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The happiness hypothesis : putting ancient wisdom and philosophy to the test of modern science /

by Haidt, Jonathan.
Type: materialTypeLabelBookPublisher: London : Arrow Books, 2006Description: xiii, 297 p. ; 20 cm.ISBN: 9780099478898.Subject(s): Self actualization (Psychology) | Happiness
Contents:
Introduction: Too much wisdom -- The divided self -- Changing your mind -- Reciprocity with a vengeance -- The faults of others -- The pursuit of happiness -- Love and attachments -- The uses of adversity -- The felicity of virtue -- Divinity with or without God -- Happiness comes from between -- Conclusion: On balance.
Summary: Explores insights about man, the purpose of life, and happiness selected from diverse traditions and uses current scientific research to question and discuss the ideas. The author exposes traditional wisdom to the scrutiny of modern science and helps readers learn that virtue is often not its own reward, why extroverts really are happier than introverts, and why conscious thought is not as important as we might like to think. List(s) this item appears in: Wellbeing collection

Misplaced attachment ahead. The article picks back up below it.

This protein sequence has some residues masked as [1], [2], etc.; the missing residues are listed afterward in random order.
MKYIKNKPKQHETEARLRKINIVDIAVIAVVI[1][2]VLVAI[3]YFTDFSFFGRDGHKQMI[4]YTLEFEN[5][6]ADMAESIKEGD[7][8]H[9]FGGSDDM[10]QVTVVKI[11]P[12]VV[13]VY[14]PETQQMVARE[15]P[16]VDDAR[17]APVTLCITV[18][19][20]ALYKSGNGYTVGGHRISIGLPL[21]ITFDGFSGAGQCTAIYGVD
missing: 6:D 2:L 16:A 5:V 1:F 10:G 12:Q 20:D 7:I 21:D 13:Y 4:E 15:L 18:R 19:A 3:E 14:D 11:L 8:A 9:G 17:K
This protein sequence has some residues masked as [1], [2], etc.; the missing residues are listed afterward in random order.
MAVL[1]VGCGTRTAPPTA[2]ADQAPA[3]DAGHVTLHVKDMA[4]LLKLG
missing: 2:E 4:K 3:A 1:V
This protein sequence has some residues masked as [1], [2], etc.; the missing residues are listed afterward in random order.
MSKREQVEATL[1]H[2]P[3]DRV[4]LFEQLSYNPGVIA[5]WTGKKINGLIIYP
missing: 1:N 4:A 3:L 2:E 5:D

Item type Location Collection Call number Status Date due
Books-14days Books-14days Bissell Library
West Wing
Wellbeing Collection WBC 158.1 HAI (Browse shelf) Available

Originally published: William Heinemann, 2006.

Includes bibliographical references (pages 265-289) and index.

Introduction: Too much wisdom -- The divided self -- Changing your mind -- Reciprocity with a vengeance -- The faults of others -- The pursuit of happiness -- Love and attachments -- The uses of adversity -- The felicity of virtue -- Divinity with or without God -- Happiness comes from between -- Conclusion: On balance.

Explores insights about man, the purpose of life, and happiness selected from diverse traditions and uses current scientific research to question and discuss the ideas. The author exposes traditional wisdom to the scrutiny of modern science and helps readers learn that virtue is often not its own reward, why extroverts really are happier than introverts, and why conscious thought is not as important as we might like to think.

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